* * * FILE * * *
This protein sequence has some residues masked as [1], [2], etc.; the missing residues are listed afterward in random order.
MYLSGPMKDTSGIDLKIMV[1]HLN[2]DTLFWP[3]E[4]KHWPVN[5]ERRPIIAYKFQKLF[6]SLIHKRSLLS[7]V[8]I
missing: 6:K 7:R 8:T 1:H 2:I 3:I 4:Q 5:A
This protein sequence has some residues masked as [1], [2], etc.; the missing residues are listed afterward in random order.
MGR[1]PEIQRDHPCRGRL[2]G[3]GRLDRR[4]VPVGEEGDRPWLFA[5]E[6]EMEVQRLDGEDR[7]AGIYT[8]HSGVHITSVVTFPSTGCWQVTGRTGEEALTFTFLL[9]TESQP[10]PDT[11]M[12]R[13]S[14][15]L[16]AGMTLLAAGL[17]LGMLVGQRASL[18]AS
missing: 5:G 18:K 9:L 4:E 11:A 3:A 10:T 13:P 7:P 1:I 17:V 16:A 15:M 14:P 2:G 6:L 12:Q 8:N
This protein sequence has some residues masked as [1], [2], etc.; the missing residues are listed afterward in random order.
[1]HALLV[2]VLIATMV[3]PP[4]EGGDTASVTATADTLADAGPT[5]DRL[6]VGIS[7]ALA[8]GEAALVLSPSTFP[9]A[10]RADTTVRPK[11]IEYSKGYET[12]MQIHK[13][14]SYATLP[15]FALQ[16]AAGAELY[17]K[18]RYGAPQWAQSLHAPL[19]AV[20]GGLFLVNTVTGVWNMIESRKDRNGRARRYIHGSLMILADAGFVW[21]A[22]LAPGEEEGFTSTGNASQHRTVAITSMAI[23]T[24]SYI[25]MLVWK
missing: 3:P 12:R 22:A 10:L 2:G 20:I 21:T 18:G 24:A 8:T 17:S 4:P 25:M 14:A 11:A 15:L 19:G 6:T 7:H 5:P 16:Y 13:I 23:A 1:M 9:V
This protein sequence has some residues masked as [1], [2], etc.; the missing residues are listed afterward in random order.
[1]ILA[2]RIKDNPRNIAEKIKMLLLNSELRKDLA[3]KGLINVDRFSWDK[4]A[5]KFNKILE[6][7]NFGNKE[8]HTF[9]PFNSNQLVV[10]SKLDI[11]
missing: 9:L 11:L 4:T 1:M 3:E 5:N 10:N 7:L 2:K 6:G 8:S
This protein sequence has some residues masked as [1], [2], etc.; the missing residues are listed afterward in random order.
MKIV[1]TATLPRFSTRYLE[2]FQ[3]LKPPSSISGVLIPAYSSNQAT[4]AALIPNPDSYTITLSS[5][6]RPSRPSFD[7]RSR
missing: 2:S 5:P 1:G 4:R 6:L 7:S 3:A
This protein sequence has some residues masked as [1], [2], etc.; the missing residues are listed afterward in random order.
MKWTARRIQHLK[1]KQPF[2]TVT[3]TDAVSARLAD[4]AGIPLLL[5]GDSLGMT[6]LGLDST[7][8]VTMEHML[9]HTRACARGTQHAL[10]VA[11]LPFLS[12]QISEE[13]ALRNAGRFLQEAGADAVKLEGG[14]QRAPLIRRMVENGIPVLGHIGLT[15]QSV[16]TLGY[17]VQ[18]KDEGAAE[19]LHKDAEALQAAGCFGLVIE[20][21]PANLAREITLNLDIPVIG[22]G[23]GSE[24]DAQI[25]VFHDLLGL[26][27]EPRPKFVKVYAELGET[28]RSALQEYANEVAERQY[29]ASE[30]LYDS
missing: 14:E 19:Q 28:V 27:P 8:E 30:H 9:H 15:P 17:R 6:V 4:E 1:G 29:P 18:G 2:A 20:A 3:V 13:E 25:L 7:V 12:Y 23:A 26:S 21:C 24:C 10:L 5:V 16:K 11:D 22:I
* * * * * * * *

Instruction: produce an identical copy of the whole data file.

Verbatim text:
This protein sequence has some residues masked as [1], [2], etc.; the missing residues are listed afterward in random order.
MYLSGPMKDTSGIDLKIMV[1]HLN[2]DTLFWP[3]E[4]KHWPVN[5]ERRPIIAYKFQKLF[6]SLIHKRSLLS[7]V[8]I
missing: 6:K 7:R 8:T 1:H 2:I 3:I 4:Q 5:A
This protein sequence has some residues masked as [1], [2], etc.; the missing residues are listed afterward in random order.
MGR[1]PEIQRDHPCRGRL[2]G[3]GRLDRR[4]VPVGEEGDRPWLFA[5]E[6]EMEVQRLDGEDR[7]AGIYT[8]HSGVHITSVVTFPSTGCWQVTGRTGEEALTFTFLL[9]TESQP[10]PDT[11]M[12]R[13]S[14][15]L[16]AGMTLLAAGL[17]LGMLVGQRASL[18]AS
missing: 5:G 18:K 9:L 4:E 11:A 3:A 10:T 13:P 7:P 1:I 17:V 16:A 15:M 14:P 2:G 6:L 12:Q 8:N
This protein sequence has some residues masked as [1], [2], etc.; the missing residues are listed afterward in random order.
[1]HALLV[2]VLIATMV[3]PP[4]EGGDTASVTATADTLADAGPT[5]DRL[6]VGIS[7]ALA[8]GEAALVLSPSTFP[9]A[10]RADTTVRPK[11]IEYSKGYET[12]MQIHK[13][14]SYATLP[15]FALQ[16]AAGAELY[17]K[18]RYGAPQWAQSLHAPL[19]AV[20]GGLFLVNTVTGVWNMIESRKDRNGRARRYIHGSLMILADAGFVW[21]A[22]LAPGEEEGFTSTGNASQHRTVAITSMAI[23]T[24]SYI[25]MLVWK
missing: 3:P 12:R 22:A 10:L 2:G 20:I 21:T 18:G 24:A 8:T 17:S 4:P 25:M 14:A 11:A 15:L 19:G 6:T 7:H 5:P 16:Y 13:I 23:A 1:M 9:V
This protein sequence has some residues masked as [1], [2], etc.; the missing residues are listed afterward in random order.
[1]ILA[2]RIKDNPRNIAEKIKMLLLNSELRKDLA[3]KGLINVDRFSWDK[4]A[5]KFNKILE[6][7]NFGNKE[8]HTF[9]PFNSNQLVV[10]SKLDI[11]
missing: 9:L 11:L 4:T 1:M 3:E 5:N 10:N 7:L 2:K 6:G 8:S
This protein sequence has some residues masked as [1], [2], etc.; the missing residues are listed afterward in random order.
MKIV[1]TATLPRFSTRYLE[2]FQ[3]LKPPSSISGVLIPAYSSNQAT[4]AALIPNPDSYTITLSS[5][6]RPSRPSFD[7]RSR
missing: 2:S 5:P 1:G 4:R 6:L 7:S 3:A
This protein sequence has some residues masked as [1], [2], etc.; the missing residues are listed afterward in random order.
MKWTARRIQHLK[1]KQPF[2]TVT[3]TDAVSARLAD[4]AGIPLLL[5]GDSLGMT[6]LGLDST[7][8]VTMEHML[9]HTRACARGTQHAL[10]VA[11]LPFLS[12]QISEE[13]ALRNAGRFLQEAGADAVKLEGG[14]QRAPLIRRMVENGIPVLGHIGLT[15]QSV[16]TLGY[17]VQ[18]KDEGAAE[19]LHKDAEALQAAGCFGLVIE[20][21]PANLAREITLNLDIPVIG[22]G[23]GSE[24]DAQI[25]VFHDLLGL[26][27]EPRPKFVKVYAELGET[28]RSALQEYANEVAERQY[29]ASE[30]LYDS
missing: 14:E 19:Q 28:V 27:P 8:E 30:H 9:H 15:P 17:R 6:V 4:E 1:G 29:P 18:G 2:A 20:A 3:V 13:E 25:L 7:V 12:Y 23:A 26:S 21:C 24:C 10:L 5:V 16:K 11:D 22:I